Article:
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Blackdown Hills Transition Group

Could Beavers save Britain from flooding?

The notion of ‘Re-Wilding’ can raise strong opinions on both sides of the debate. Locally this currently focuses on the Beaver. There is however national interest (the information below is from the Guardian newspaper) in their potential to reduce ‘downstream’ flooding.
The experimental site in Devon is vivid proof of how beavers create a wildlife paradise, re-engineering small valleys with amphibian- and insect-friendly ponds. Scientific studies show that their dams remove pollutants from water – they are particularly effective at filtering out harmful phosphates – and reduce floodwater peaks. Enthusiasts proclaim these large herbivores could become 21st-century water engineers, protecting towns from flooding. But some farmers hate beavers because their dams can also flood productive land.
But it’s the beavers’ water works that have really struck those studying the Devon site. During heavy rain, the volume of water flow increases rapidly above the site, creating a dramatic spike in the graph. But when the floodwater is measured again below the site, there is a gentle curve. In other words, the beavers dramatically reduce the peak flow of floodwater on this stream.
So, it appears that Beavers are good for wildlife & they could reduce the flooding in river valleys after heavy rainfall. However, they can also flood farm land so would need to be managed. As home owners we don’t want to be flooded, but neither do we want to lose significant farm land. I wonder what next year will bring for this famous West Country resident?

- Tim Clewer, Blackdown Hills Transition Group

Don't chuck it - see if the Repair Café can fix it


A vacuum cleaner was amongst the 19 electrical items brought into the Blackdown Hills Repair Café recently which, apparently, hadn’t been working properly for some time.  On close inspection, one of our five electrical volunteers was able to pinpoint the problem – the dustbag was blocked!  So it’s not always a major problem that confronts our electrical team, sometimes it can be a simple one which could, perhaps, save an item from being discarded to landfill as “broken”.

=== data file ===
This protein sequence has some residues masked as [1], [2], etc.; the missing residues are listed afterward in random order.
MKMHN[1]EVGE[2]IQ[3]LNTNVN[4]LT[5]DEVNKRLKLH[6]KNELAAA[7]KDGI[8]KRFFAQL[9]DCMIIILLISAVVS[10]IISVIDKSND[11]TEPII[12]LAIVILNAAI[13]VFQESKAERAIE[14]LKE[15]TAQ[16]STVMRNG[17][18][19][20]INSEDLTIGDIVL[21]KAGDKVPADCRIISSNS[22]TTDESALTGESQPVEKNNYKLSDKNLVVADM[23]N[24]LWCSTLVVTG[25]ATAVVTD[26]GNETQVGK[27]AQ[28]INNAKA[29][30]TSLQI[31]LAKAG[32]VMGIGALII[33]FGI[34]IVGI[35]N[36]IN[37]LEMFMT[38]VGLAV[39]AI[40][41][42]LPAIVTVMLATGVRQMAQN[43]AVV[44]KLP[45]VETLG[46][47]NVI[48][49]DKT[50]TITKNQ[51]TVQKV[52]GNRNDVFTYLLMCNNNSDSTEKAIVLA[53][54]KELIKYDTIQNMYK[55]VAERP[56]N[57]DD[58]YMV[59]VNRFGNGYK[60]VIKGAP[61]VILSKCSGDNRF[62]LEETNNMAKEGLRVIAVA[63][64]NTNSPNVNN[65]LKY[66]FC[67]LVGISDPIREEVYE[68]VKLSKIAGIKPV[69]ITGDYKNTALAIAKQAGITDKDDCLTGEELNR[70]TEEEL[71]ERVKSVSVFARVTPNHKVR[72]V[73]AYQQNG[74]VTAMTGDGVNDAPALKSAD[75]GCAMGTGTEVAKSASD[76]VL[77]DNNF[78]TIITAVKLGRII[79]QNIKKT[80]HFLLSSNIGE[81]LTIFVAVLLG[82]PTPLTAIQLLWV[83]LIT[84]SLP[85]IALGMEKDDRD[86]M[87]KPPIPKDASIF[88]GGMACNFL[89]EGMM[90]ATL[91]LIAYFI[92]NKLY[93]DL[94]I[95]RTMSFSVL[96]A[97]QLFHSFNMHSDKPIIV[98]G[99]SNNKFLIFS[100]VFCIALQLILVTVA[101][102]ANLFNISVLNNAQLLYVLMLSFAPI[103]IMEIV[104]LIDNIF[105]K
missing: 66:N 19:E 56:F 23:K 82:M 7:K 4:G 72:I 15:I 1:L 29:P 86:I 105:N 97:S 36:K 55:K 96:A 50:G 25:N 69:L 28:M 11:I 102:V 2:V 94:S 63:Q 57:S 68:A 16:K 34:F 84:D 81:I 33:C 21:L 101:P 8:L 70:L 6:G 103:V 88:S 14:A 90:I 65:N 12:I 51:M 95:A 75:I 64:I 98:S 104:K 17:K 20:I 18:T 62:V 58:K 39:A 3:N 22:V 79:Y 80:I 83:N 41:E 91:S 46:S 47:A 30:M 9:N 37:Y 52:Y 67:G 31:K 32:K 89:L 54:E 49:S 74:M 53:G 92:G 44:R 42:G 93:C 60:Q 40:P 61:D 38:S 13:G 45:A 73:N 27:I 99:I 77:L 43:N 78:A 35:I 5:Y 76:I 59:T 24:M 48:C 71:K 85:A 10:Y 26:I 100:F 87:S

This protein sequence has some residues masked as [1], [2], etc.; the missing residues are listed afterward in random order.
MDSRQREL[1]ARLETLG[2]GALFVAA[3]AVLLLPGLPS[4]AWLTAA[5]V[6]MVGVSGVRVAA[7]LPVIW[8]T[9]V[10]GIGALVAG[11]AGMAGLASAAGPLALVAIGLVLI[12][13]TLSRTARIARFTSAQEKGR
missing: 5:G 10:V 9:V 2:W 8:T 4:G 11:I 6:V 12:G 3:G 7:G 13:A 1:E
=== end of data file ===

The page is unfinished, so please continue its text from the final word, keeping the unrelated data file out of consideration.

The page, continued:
Our team of 36 volunteer repairers now includes a clock and watch specialist who was kept pretty busy at his first event.  Another new feature was our table of unwanted tools.  One of our tool repairers had been given a couple of boxes of them only days beforehand, and we put them on show for people to help themselves, for a small donation.  So, if you have any unwanted tools, please let us know – we can collect them in advance, ensure they are “roadworthy” and offer them at our next Repair Café. 

And a group of the seamstresses (no seamsters, yet!) are “plotting” to introduce a re-purposing/upcycling section where items which have passed their sell-by date for their original use can be given a new lease of life as something else.  For example, part of an old tent was turned into a waterproof dog jacket!  All ideas – and materials – gratefully received, so let’s get creative….. 

Bacon butties will again be joining the array of delicious home-made cakes and scones at our next Repair Café on Saturday, 26th January, 2019, from 10am – 12 noon-ish, at Hemyock Parish Hall, so do pop in, if not with something that needs fixing then just to find out more about how the Repair Café works……and for a spot of breakfast!  For more information, please contact trishacomrie@gmail.com, or 01823 602 908 or find us on Facebook at RepairCafeBlackdowns.



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